Brighton Festival

The Dome, Brighton, Sunday 28 May 2017

Clearly somebody decided to end this year’s Brighton Festival with a bang. The works chosen, by Copland and Adams, must be some of the loudest classical music available and were almost too loud within the relative limits of The Dome.

Copland’s Fanfare for the Common Man is very familiar but rarer live so that its raw edge and bombast strike somewhat uncomfortably, particularly when the brass is not fully coordinated at the start. The composer’s Lincoln Portrait followed. An equally crowd pleasing work, the orchestral sections from the Britten Sinfonia were well handled by conductor Diego Masson, but the text from Maryann Plunkett, despite being amplified, was often inaudible.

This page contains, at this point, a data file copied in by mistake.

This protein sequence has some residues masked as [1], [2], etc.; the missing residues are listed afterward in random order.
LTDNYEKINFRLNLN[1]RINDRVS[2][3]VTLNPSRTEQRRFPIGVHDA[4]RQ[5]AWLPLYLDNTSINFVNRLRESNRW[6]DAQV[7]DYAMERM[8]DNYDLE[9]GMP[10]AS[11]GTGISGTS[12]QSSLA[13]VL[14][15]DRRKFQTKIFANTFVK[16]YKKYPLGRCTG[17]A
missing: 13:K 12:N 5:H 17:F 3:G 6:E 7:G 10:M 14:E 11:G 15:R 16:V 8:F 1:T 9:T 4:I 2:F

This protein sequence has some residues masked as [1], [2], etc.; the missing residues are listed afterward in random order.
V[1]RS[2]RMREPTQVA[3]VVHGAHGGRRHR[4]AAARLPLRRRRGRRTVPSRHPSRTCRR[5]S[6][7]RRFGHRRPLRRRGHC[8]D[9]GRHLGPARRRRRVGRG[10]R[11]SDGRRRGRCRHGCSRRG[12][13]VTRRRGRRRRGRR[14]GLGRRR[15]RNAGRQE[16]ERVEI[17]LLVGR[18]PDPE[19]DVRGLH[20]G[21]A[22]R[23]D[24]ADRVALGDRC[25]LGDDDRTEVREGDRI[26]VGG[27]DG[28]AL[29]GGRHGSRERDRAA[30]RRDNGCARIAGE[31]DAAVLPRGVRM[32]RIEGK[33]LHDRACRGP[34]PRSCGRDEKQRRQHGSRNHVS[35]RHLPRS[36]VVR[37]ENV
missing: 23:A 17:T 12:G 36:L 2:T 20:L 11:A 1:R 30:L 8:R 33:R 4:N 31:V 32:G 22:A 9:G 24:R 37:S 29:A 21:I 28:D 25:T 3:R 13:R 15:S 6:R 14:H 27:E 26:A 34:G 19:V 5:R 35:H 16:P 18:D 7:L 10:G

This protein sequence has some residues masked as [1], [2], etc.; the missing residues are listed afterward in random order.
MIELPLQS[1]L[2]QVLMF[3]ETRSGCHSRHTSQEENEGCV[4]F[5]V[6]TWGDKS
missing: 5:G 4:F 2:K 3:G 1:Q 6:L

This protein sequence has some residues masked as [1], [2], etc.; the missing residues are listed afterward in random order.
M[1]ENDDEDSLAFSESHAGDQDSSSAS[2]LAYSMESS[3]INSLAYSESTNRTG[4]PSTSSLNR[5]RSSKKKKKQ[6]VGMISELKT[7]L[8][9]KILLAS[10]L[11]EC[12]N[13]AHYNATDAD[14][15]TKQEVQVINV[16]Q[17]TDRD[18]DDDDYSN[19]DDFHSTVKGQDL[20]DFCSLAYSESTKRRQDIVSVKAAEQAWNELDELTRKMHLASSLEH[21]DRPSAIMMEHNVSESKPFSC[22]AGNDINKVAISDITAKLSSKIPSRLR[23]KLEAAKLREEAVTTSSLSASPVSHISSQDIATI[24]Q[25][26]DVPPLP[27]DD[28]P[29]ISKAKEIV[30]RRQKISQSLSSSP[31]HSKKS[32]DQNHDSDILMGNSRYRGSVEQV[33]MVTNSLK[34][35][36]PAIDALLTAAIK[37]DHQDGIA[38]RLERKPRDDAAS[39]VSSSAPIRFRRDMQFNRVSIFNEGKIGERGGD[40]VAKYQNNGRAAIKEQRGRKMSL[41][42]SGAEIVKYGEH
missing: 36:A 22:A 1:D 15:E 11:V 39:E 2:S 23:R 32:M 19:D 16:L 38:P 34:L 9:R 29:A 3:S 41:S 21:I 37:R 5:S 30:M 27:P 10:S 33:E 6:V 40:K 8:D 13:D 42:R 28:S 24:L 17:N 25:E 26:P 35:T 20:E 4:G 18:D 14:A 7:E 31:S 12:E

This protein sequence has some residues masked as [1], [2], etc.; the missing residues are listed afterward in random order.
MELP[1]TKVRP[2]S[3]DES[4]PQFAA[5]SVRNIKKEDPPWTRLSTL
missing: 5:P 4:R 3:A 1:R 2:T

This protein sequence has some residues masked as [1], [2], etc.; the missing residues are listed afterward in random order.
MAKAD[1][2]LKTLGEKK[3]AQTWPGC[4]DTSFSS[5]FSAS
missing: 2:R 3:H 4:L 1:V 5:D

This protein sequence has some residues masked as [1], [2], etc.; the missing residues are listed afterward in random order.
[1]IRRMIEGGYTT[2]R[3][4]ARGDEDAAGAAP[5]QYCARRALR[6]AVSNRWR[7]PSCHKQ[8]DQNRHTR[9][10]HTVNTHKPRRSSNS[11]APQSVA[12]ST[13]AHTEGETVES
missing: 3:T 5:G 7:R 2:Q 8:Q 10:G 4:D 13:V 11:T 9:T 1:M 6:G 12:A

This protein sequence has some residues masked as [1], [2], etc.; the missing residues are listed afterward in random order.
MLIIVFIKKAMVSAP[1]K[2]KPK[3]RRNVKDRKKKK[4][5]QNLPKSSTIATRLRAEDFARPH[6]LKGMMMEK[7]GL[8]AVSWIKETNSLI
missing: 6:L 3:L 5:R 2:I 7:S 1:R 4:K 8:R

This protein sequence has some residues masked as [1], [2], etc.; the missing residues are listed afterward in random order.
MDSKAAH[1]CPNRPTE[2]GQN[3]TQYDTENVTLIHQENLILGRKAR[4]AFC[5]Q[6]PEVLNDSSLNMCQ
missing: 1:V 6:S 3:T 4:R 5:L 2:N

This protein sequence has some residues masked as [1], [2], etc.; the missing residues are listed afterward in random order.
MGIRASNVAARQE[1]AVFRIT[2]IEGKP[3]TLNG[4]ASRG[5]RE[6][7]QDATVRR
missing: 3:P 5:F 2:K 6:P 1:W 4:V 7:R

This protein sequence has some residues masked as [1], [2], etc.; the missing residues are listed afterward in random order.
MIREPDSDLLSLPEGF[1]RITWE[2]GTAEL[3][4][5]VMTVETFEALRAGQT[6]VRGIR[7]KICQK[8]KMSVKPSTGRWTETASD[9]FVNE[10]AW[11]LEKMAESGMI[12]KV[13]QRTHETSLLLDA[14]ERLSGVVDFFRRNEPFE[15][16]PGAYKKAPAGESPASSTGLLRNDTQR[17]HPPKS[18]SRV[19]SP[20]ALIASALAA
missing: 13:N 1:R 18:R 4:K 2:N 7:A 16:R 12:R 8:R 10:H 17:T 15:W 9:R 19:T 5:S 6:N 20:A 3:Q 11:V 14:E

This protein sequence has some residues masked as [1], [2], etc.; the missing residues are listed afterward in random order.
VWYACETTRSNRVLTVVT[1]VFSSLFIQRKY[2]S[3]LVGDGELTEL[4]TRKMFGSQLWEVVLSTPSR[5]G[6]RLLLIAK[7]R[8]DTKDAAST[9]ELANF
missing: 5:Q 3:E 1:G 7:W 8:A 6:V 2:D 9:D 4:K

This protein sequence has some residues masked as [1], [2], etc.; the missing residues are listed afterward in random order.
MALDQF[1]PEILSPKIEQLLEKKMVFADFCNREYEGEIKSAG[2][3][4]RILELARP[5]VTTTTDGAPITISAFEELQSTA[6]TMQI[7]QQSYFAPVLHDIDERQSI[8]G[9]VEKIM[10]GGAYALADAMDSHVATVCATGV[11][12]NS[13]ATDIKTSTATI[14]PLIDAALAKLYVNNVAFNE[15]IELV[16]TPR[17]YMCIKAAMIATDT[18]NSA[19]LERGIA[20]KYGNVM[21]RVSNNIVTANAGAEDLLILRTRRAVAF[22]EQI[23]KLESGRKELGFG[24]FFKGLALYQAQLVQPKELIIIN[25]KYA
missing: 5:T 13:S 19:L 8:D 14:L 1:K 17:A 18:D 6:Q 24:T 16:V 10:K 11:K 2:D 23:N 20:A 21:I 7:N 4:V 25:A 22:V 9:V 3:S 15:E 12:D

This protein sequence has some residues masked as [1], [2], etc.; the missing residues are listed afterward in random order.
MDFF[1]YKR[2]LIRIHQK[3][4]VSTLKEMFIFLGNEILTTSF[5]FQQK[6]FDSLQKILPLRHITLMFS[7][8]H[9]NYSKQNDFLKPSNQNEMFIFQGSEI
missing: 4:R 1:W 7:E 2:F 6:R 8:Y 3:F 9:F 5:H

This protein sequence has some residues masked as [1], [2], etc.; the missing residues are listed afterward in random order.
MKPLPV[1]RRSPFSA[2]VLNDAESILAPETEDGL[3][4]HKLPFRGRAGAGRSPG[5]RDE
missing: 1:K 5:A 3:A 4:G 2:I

Thankfully the second half fared much better. John Adams Harmonium may be an early excursion into minimalism but it is highly effective. The opening setting of John Donne’s Negative Love is unexpectedly extrovert for so complex a text but full of shifting harmonies which were negotiated with aplomb by Brighton Festival Chorus. The following poems by Emily Dickinson seem more in keeping with Adam’s approach and Wild Nights is particularly successful. The intense sense of sexual tension building, like the storm, to a massive explosion is brilliantly captured and, on this occasion, as well executed. The rapid heart-beats continue in the double basses until the last seconds die away. A fine end, eventually,  to the festival.

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